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Bloating more than a pain in the tummy


Bloating more than a pain in the tummy

If abdominal bloating and gas is causing problems, you’re not alone. TRUDY KITHER writes that it can be fixed with some simple treatments.

If you wake up in the morning and feel fine, but by the end of the day, you’re going to bed with a swollen, bloated stomach, most likely it’s not weight gain but your digestion.

It’s that the gas in your gut has increased during the day. The five common reasons for bloating are:

  1. SIBO (Small Intestinal Bacterial Overgrowth). This is when there is an overgrowth of too much harmful bacteria in the small intestine, when in fact, it should be in the large intestine.  If so, you will experience too much gas due to those microbes being in the wrong intestine.

You usually experience either too much hydrogen or methane gas.  A breath test will tell you which one.

SIBO will steal all of your nutrients and you can’t absorb them.  The gas it creates causes burping, flatulence, a bloated and swollen stomach, and abdominal pain.

If you have SIBO, following a FODMAP diet is recommended, but it’s not the only fix.  You will also require a specific, targeted herbal tonic to kill the gram-negative or positive bacteria living in the wrong area of your body.

These bacteria feed off sugars (carbs) and undigested food.  Sometimes they have a double-celled wall to protect themselves from antibiotics they may be treated with.

  1. Too many methogens can be created by an actual imbalance of microbes because your gut flora balance is crucial. This is similar to a mild version of SIBO.
  2. Low stomach acid. As we get older, our bodies naturally create less stomach acid. This causes abdominal gas, bloating, constipation, and pain in your abdomen.  It can also help to create SIBO.

Low stomach acid cannot break down protein properly for it to be digested, so  it can’t be moved from stomach to small and large intestines quickly.

  1. Bile is produced by the liver and stored in the gall bladder. It is one of the most essential yet forgotten fluids of the body.  If you don’t have enough bile, you will experience bloating, abdominal gas and perhaps even nausea.  Bile digests fats, which include nuts, oils, fatty proteins, avocados, cream and cheeses.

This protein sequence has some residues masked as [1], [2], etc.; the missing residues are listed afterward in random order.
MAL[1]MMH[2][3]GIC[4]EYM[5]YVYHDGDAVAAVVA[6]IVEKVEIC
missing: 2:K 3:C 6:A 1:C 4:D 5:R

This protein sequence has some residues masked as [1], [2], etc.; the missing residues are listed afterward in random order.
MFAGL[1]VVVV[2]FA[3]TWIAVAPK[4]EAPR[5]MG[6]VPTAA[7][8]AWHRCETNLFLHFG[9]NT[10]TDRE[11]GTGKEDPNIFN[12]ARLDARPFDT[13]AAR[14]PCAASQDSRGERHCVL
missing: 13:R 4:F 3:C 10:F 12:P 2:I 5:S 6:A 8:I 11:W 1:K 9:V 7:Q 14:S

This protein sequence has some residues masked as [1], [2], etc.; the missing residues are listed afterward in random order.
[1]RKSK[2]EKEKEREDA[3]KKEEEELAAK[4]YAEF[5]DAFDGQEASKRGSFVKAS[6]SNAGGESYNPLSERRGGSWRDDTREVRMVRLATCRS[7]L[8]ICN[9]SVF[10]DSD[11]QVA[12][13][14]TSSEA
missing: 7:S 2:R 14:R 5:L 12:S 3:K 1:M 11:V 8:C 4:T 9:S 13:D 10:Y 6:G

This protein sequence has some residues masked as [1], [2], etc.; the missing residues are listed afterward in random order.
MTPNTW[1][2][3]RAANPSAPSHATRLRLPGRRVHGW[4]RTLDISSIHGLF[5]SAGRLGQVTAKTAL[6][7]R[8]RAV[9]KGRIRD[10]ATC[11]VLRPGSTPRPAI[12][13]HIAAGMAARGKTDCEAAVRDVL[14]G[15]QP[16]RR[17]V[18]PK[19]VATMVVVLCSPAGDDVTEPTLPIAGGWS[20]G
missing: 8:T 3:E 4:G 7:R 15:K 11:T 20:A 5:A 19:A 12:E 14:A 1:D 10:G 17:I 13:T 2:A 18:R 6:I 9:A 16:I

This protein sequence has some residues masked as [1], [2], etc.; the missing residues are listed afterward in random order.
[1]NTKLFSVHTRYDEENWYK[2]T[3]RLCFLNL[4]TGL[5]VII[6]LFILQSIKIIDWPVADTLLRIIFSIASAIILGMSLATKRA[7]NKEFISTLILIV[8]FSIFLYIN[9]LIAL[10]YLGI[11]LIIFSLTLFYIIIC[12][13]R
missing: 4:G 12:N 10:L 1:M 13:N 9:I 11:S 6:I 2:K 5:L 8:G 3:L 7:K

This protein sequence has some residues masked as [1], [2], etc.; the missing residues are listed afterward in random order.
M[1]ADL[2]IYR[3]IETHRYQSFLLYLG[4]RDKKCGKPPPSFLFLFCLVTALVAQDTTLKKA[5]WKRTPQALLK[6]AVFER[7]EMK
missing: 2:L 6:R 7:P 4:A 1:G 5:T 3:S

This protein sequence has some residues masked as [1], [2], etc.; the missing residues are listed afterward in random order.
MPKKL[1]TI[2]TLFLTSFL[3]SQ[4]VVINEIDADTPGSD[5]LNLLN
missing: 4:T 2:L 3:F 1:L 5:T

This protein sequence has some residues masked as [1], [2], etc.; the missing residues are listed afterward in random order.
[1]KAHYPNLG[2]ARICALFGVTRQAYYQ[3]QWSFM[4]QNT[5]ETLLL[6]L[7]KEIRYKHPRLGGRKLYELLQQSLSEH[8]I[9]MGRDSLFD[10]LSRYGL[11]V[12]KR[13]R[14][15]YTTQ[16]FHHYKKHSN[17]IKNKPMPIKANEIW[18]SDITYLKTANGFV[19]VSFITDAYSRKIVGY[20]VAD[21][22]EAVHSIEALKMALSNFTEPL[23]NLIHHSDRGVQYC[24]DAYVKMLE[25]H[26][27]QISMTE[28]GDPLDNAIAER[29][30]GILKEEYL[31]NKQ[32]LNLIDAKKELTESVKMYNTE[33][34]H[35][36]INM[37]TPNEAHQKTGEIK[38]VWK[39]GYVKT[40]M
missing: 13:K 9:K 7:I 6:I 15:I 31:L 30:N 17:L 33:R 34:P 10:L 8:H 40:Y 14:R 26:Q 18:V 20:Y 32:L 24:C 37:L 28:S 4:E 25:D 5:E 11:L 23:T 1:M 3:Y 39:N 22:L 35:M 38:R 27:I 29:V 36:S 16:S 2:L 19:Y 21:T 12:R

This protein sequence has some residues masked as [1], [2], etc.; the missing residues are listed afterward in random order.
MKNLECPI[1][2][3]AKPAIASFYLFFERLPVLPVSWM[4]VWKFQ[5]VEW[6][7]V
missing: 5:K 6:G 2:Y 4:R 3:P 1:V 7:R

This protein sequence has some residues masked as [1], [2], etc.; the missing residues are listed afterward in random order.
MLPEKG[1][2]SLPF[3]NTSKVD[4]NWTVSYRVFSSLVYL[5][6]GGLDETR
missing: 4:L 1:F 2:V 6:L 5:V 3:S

What you can do about this is to first lower your carbs and fibre. Carbs make inflammation and stress occur in your gut.  They turn into sugar, which creates acidity, inflammation, then the fermentation and bloating starts.

Suppose you don’t have enough of the good bacteria in your gut to digest the fibre you are putting into your body. In that case, the fibre will also ferment, create gases, and your abdomen will bloat out, causing pain and swelling.

Try to cut down on fibre (including vegetable fibres). If you don’t have extreme symptoms, cut out the fibrous vegetables but try to leave in some of the less fibrous ones.  This can help reset the system.

  1. Dairy is another hidden source of abdominal bloating and gas. Some people have an intolerance to lactose or casein, which is the protein in dairy.

Other treatments include intermittent fasting to clean unwanted debris more quickly, along with adding betaine hydrochloride.  This is a natural amino acid compound that will help create more hydrochloric acid, which your body obviously lacks.  Supplementing is the best option and should always be taken 5-10 minutes before main meals.

It’s a common misconception that having too much stomach acid is a bad thing, but in reality, it is one of the most vital fluids for your body.  When you have bloating and/or abdominal pain, you actually need more stomach acid.

Remember, as we get older, we naturally create less stomach acid.

Taking a digestive enzyme with betaine hydrochloride will help digestion.  To be effective, you need to be consistent with your digestive enzyme and betaine hydrochloride regime for at least a couple of months. Never take calcium at the same time, as it will neutralize your acid.

This article is meant as general information only.  Consult a registered, accredited naturopath for further personal advice.

 Trudy Kither is a naturopath and owner of Nature’s Temple. Visit

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